Pennsylvania workers may be interested in the conclusions that recently emerged from a federal probe into the storage of ammonium nitrate at chemical facilities in the United States. Congressional investigators reportedly found that federal oversight is insufficient due to industry exemptions, outdated policies and poor communication.
Ammonium nitrate is widely used as a fertilizer, and the chemical was found to be responsible for a deadly explosion at a Texas fertilizer plant on April 17, 2013. According to the Government Accountability Office, the Department of Homeland Security only lists a portion of the storage facilities for ammonium nitrate in the United States. Reportedly, a review of state databases found that two-thirds of U.S. facilities were unaccounted for. The GAO blames legal loopholes and noncompliance from companies for this oversight problem.
In response, the GAO is calling for broad changes to safety rules. It blames the Environmental Protection Agency and Occupational Safety and Health Administration for safety protocols that are outdated and fail to include measures targeting ammonium nitrate. According to the federal audit, OSHA rarely inspects ammonium nitrate storage facilities because it depends on EPA rules, which do not list the substance as hazardous. Authorities said that DHS, OSHA and EPA accepted these findings and agreed that new efforts need to be made to improve safety in workplaces dealing with the chemical.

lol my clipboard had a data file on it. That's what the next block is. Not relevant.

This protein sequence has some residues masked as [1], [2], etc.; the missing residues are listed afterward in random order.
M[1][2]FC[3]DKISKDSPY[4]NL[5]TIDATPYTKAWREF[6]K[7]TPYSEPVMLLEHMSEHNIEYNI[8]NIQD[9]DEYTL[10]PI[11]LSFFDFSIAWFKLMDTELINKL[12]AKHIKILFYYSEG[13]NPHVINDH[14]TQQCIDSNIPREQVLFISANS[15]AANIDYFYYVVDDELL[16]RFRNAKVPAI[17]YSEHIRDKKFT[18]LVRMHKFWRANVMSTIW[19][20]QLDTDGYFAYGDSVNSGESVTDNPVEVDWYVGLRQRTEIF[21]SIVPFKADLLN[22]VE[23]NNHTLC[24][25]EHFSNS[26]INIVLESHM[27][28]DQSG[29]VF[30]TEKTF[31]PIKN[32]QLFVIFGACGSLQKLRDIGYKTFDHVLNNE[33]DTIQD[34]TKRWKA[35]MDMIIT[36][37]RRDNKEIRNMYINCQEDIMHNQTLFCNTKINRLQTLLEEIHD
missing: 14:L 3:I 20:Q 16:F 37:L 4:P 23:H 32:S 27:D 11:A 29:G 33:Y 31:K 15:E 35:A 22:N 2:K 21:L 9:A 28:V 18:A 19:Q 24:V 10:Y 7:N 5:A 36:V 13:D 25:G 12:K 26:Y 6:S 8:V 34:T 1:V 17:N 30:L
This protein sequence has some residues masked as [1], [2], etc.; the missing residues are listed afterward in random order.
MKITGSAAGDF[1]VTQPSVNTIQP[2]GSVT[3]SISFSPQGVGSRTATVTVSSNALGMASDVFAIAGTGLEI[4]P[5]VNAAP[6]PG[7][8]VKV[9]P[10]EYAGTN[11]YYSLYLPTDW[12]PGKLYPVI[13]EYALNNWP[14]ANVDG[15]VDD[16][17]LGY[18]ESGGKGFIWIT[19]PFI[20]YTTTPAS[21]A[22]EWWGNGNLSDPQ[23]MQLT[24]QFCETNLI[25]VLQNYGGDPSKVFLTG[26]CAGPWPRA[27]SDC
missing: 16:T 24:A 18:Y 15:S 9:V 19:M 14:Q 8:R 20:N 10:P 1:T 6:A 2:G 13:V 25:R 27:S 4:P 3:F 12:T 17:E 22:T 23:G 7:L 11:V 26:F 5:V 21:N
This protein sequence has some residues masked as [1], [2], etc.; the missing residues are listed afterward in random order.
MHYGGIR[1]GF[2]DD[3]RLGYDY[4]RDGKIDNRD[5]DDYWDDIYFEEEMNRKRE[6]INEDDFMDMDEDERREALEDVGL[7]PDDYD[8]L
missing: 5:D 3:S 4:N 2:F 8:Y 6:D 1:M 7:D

If Pennsylvania workers are injured in a factory accident involving ammonium nitrate, the workers might be entitled to benefits from workers’ compensation. The benefits for injured workers may include medical care coverage and payments for lost wages. Yet, the claims process can complicated and even adversarial. For this reason, many injured workers retain a workers’ compensation attorney to represent them through the process.
Source: Claims Journal, “Federal Probe Finds Chemical Plant Oversight Lacking“, Hope Yen, May 23, 2014